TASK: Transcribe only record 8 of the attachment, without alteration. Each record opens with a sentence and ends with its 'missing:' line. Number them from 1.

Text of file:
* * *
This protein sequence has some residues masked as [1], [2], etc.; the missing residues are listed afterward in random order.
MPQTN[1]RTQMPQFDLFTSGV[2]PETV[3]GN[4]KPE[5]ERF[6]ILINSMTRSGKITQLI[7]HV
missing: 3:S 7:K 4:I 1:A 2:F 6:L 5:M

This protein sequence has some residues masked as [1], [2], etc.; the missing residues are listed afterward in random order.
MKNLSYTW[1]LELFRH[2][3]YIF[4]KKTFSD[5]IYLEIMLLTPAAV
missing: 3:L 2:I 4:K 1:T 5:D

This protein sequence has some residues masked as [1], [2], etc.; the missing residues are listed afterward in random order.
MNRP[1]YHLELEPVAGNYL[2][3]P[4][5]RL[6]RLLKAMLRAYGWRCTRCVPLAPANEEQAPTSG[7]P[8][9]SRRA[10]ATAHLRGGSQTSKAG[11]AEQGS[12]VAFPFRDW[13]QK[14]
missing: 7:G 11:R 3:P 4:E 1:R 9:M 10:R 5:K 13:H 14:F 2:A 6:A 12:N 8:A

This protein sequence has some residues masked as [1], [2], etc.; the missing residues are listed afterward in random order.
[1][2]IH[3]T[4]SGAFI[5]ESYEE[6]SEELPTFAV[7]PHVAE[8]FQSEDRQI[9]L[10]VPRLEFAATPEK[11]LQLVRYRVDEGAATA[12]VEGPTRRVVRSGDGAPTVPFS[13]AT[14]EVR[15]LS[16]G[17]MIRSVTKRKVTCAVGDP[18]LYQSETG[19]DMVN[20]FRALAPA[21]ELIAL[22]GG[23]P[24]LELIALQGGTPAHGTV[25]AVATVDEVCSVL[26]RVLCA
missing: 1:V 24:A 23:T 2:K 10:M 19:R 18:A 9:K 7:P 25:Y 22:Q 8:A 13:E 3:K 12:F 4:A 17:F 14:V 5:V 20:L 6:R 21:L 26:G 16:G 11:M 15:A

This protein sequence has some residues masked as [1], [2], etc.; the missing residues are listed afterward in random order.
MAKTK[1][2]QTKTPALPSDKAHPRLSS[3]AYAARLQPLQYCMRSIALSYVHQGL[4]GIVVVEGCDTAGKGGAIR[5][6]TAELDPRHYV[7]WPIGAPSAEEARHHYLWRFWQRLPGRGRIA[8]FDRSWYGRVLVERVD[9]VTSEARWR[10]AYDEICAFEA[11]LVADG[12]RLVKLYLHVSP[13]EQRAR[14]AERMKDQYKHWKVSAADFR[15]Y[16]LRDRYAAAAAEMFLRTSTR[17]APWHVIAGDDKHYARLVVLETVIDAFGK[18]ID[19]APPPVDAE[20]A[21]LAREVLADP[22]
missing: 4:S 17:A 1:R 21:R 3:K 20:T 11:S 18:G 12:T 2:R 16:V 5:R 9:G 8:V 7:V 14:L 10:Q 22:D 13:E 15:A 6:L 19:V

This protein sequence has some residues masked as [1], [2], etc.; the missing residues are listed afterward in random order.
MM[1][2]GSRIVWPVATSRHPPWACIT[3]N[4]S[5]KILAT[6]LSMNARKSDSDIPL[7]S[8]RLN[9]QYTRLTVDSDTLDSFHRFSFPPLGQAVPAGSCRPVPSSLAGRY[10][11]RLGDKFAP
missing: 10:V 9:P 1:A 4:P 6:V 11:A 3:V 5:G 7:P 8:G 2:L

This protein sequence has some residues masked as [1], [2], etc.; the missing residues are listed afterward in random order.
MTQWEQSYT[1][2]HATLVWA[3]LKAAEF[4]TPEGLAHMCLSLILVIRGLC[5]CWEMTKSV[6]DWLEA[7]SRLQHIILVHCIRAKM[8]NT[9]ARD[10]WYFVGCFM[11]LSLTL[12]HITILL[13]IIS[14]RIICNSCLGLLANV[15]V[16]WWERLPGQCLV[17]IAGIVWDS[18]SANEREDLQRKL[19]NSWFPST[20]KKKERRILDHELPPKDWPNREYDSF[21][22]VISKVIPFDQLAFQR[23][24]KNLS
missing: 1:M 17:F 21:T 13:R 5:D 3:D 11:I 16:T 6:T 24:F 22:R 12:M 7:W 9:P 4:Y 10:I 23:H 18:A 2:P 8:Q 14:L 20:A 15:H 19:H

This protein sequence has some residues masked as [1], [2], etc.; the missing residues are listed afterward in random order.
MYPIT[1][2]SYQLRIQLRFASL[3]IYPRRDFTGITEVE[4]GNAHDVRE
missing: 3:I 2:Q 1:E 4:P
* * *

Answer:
This protein sequence has some residues masked as [1], [2], etc.; the missing residues are listed afterward in random order.
MYPIT[1][2]SYQLRIQLRFASL[3]IYPRRDFTGITEVE[4]GNAHDVRE
missing: 3:I 2:Q 1:E 4:P